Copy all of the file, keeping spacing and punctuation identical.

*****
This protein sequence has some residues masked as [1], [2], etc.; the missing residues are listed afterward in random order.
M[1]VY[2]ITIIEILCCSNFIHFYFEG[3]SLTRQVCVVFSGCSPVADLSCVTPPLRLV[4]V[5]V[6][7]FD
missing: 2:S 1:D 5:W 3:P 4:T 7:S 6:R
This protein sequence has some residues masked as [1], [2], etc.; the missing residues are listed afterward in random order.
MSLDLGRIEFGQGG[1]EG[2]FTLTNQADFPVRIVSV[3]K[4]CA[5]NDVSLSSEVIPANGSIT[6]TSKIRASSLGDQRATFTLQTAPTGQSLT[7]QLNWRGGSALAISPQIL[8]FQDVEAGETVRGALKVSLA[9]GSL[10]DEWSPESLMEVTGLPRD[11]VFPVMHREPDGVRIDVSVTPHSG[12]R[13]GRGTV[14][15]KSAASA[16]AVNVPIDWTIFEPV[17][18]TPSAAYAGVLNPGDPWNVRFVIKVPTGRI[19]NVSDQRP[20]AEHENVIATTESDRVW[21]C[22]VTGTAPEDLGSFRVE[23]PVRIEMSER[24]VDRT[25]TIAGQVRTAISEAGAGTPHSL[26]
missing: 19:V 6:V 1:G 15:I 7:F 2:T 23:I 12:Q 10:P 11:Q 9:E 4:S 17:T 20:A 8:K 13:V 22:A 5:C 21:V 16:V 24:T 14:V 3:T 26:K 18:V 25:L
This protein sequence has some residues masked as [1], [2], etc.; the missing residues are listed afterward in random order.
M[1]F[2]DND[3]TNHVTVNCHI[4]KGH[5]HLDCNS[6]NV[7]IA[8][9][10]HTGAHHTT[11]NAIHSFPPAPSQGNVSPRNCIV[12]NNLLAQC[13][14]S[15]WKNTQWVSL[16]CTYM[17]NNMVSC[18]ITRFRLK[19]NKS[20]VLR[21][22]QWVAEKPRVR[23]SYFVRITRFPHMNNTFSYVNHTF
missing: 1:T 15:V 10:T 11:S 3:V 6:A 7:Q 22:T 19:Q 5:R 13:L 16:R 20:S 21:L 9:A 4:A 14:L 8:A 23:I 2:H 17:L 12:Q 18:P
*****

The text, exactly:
This protein sequence has some residues masked as [1], [2], etc.; the missing residues are listed afterward in random order.
M[1]VY[2]ITIIEILCCSNFIHFYFEG[3]SLTRQVCVVFSGCSPVADLSCVTPPLRLV[4]V[5]V[6][7]FD
missing: 2:S 1:D 5:W 3:P 4:T 7:S 6:R
This protein sequence has some residues masked as [1], [2], etc.; the missing residues are listed afterward in random order.
MSLDLGRIEFGQGG[1]EG[2]FTLTNQADFPVRIVSV[3]K[4]CA[5]NDVSLSSEVIPANGSIT[6]TSKIRASSLGDQRATFTLQTAPTGQSLT[7]QLNWRGGSALAISPQIL[8]FQDVEAGETVRGALKVSLA[9]GSL[10]DEWSPESLMEVTGLPRD[11]VFPVMHREPDGVRIDVSVTPHSG[12]R[13]GRGTV[14][15]KSAASA[16]AVNVPIDWTIFEPV[17][18]TPSAAYAGVLNPGDPWNVRFVIKVPTGRI[19]NVSDQRP[20]AEHENVIATTESDRVW[21]C[22]VTGTAPEDLGSFRVE[23]PVRIEMSER[24]VDRT[25]TIAGQVRTAISEAGAGTPHSL[26]
missing: 19:V 6:V 1:G 15:I 7:F 2:T 23:I 12:Q 10:P 11:Q 9:E 4:S 17:T 20:A 8:K 13:V 22:A 5:C 21:V 16:V 24:T 14:V 3:T 26:K 18:V 25:L
This protein sequence has some residues masked as [1], [2], etc.; the missing residues are listed afterward in random order.
M[1]F[2]DND[3]TNHVTVNCHI[4]KGH[5]HLDCNS[6]NV[7]IA[8][9][10]HTGAHHTT[11]NAIHSFPPAPSQGNVSPRNCIV[12]NNLLAQC[13][14]S[15]WKNTQWVSL[16]CTYM[17]NNMVSC[18]ITRFRLK[19]NKS[20]VLR[21][22]QWVAEKPRVR[23]SYFVRITRFPHMNNTFSYVNHTF
missing: 1:T 15:V 10:T 11:S 3:V 6:A 7:Q 22:T 19:Q 5:R 13:L 16:R 20:S 21:L 9:A 4:A 14:L 8:A 23:I 2:H 17:L 12:Q 18:P